Impact of sea smell overestimated by present climate models

Climate Change News - ENN - November 4, 2016 - 5:42pm
The formation of sulfur dioxide from the oxidation of dimethyl sulfide (DMS) and, thus, of cooling clouds over the oceans seems to be overvalued in current climate models. This concludes scientists from the Leibniz Institute for Tropospheric Research (TROPOS) from a model study on the effects of DMS on atmospheric chemistry. Until now, models considering only the oxidation in the gas phase describe merely the oxidation pathway and neglect important pathways in the aqueous phase of the atmosphere, writes the team in the journal PNAS. This publication contains until now the most comprehensive mechanistic study on the multiphase oxidation of this compound. The results have shown that in order to improve the understanding of the atmospheric chemistry and its climate effects over the oceans, a more detailed knowledge about the multiphase oxidation of DMS and its oxidation products is necessary. Furthermore, it is also needed to increase the accuracy of climate prediction.

Biodiversity needs citizen scientists

Regulatory news - ENN - November 3, 2016 - 8:49pm
Could birdwatching or monitoring tree blossoms in your community make a difference in global environmental research? A new study says yes: citizen scientists have a vital role to play.Citizen scientists are already providing large amounts of data for monitoring biodiversity, but they could do much more, according to a new study published in the journal Biological Conservation, which suggests that citizen science has the potential to contribute much more to regional and global assessments of biodiversity. Citizen scientists are regular people who provide data or input to science, for example by monitoring species in their community or examining satellite imagery for evidence of deforestation or land use change. “Citizen scientists are already contributing enormously to environmental science,” says IIASA researcher Linda See. “For example, a huge amount of species occurrence data is provided by members of the interested public. The question we addressed was, where are citizens contributing and where are they not, and how can we draw on this phenomenon to help fill the gaps in science?”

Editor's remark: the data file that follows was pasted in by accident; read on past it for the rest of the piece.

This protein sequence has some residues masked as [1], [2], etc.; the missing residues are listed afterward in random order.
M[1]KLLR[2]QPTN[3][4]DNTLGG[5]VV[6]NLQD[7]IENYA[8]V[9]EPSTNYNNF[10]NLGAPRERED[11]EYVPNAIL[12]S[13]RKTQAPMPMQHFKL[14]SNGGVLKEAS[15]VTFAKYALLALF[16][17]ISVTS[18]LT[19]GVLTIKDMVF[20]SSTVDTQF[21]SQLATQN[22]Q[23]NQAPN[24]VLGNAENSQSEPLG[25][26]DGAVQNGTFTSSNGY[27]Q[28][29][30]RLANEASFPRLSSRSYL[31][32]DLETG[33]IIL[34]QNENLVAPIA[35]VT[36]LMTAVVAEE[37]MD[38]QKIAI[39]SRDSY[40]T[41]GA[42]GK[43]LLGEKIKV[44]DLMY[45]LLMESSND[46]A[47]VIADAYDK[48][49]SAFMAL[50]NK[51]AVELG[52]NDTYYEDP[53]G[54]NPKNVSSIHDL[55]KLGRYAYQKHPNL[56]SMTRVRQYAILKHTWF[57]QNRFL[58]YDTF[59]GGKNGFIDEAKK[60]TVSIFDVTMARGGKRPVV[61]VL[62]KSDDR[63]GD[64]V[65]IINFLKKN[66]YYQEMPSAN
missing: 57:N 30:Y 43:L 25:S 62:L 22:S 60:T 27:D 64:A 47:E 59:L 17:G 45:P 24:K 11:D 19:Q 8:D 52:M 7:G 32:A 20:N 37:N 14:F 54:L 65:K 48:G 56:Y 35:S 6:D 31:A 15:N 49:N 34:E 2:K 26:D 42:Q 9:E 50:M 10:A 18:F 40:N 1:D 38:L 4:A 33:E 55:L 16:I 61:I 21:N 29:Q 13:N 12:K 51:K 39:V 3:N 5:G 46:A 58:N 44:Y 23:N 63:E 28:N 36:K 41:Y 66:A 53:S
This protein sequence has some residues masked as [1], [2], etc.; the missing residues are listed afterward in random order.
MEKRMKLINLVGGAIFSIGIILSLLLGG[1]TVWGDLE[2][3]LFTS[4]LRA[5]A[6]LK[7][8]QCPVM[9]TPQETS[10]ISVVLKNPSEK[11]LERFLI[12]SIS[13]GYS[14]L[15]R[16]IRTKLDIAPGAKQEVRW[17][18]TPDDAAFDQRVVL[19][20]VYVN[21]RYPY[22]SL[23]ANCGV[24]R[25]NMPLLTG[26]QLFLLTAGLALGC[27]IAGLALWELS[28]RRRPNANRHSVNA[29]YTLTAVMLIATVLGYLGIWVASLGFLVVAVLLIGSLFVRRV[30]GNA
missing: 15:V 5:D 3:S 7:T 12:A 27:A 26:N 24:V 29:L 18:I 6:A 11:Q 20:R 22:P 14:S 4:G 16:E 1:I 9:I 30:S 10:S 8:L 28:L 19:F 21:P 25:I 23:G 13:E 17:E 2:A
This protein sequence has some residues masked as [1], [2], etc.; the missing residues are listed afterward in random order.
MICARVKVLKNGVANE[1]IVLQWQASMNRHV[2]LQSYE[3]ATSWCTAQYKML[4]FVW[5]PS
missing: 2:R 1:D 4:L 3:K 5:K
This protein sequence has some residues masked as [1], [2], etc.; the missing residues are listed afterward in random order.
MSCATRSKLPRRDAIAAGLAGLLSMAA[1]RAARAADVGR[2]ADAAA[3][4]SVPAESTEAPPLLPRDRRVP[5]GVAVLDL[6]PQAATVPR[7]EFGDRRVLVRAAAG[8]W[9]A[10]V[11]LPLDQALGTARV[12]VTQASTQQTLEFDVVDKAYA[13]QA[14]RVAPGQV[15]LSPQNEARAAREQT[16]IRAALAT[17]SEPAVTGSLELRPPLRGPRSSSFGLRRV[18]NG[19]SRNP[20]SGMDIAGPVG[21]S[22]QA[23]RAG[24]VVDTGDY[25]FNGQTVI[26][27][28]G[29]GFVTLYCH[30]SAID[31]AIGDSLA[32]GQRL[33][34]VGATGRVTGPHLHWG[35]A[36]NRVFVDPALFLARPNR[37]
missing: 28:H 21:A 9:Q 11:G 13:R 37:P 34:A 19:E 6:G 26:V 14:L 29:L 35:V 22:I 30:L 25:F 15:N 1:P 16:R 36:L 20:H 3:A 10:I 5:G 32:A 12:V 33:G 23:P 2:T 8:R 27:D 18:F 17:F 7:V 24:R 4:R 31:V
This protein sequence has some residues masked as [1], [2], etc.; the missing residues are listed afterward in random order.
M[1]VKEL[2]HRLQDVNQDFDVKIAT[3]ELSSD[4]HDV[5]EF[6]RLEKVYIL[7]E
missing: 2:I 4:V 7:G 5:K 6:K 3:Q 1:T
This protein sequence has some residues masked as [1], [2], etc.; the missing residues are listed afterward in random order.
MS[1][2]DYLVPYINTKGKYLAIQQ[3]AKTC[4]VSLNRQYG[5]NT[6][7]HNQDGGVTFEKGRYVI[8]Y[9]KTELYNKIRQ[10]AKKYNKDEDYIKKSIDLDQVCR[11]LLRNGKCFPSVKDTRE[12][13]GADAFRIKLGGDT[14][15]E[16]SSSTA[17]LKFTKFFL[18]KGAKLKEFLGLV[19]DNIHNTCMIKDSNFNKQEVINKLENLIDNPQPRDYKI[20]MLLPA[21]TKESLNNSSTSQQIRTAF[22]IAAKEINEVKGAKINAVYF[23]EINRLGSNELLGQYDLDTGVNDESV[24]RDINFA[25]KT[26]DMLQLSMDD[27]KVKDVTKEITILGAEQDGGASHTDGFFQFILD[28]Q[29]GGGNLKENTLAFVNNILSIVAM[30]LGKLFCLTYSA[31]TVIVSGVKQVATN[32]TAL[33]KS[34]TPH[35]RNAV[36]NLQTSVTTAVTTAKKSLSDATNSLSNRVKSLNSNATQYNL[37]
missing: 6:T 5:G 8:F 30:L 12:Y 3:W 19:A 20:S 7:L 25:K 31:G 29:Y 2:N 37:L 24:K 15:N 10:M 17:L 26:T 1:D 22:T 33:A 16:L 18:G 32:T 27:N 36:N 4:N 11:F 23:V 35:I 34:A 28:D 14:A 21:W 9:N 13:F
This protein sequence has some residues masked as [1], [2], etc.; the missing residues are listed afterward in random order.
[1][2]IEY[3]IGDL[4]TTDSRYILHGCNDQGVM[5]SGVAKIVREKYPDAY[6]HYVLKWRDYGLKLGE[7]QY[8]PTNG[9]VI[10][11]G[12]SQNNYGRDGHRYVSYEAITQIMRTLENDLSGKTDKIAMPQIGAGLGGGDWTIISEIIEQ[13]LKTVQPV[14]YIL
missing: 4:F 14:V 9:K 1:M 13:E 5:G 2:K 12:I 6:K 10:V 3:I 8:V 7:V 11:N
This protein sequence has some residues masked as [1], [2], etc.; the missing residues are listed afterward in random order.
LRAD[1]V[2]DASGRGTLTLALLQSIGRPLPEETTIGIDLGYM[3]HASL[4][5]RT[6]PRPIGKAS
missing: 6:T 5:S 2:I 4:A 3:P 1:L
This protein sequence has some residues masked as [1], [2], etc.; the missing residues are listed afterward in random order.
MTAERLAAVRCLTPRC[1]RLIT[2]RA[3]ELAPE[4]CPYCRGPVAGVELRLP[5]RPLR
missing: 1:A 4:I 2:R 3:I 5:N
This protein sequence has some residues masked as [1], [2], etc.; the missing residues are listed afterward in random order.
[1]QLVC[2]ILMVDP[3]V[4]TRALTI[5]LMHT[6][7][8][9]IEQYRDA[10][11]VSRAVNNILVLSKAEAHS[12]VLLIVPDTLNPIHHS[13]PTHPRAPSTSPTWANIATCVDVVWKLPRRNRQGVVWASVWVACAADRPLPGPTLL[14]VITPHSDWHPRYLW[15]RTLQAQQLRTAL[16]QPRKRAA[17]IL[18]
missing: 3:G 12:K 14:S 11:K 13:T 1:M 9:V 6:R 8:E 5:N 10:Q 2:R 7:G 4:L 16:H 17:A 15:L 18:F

Biodiversity needs citizen scientists

Climate Change News - ENN - November 3, 2016 - 8:49pm
Could birdwatching or monitoring tree blossoms in your community make a difference in global environmental research? A new study says yes: citizen scientists have a vital role to play.Citizen scientists are already providing large amounts of data for monitoring biodiversity, but they could do much more, according to a new study published in the journal Biological Conservation, which suggests that citizen science has the potential to contribute much more to regional and global assessments of biodiversity. Citizen scientists are regular people who provide data or input to science, for example by monitoring species in their community or examining satellite imagery for evidence of deforestation or land use change. “Citizen scientists are already contributing enormously to environmental science,” says IIASA researcher Linda See. “For example, a huge amount of species occurrence data is provided by members of the interested public. The question we addressed was, where are citizens contributing and where are they not, and how can we draw on this phenomenon to help fill the gaps in science?”

Seeing Fewer Butterflies? Blame Extreme Weather

Climate Change News - ENN - November 3, 2016 - 8:42pm
Have you noticed fewer butterflies floating this year? Researchers in the UK think they know the culprit for the population decline: extreme weather conditions.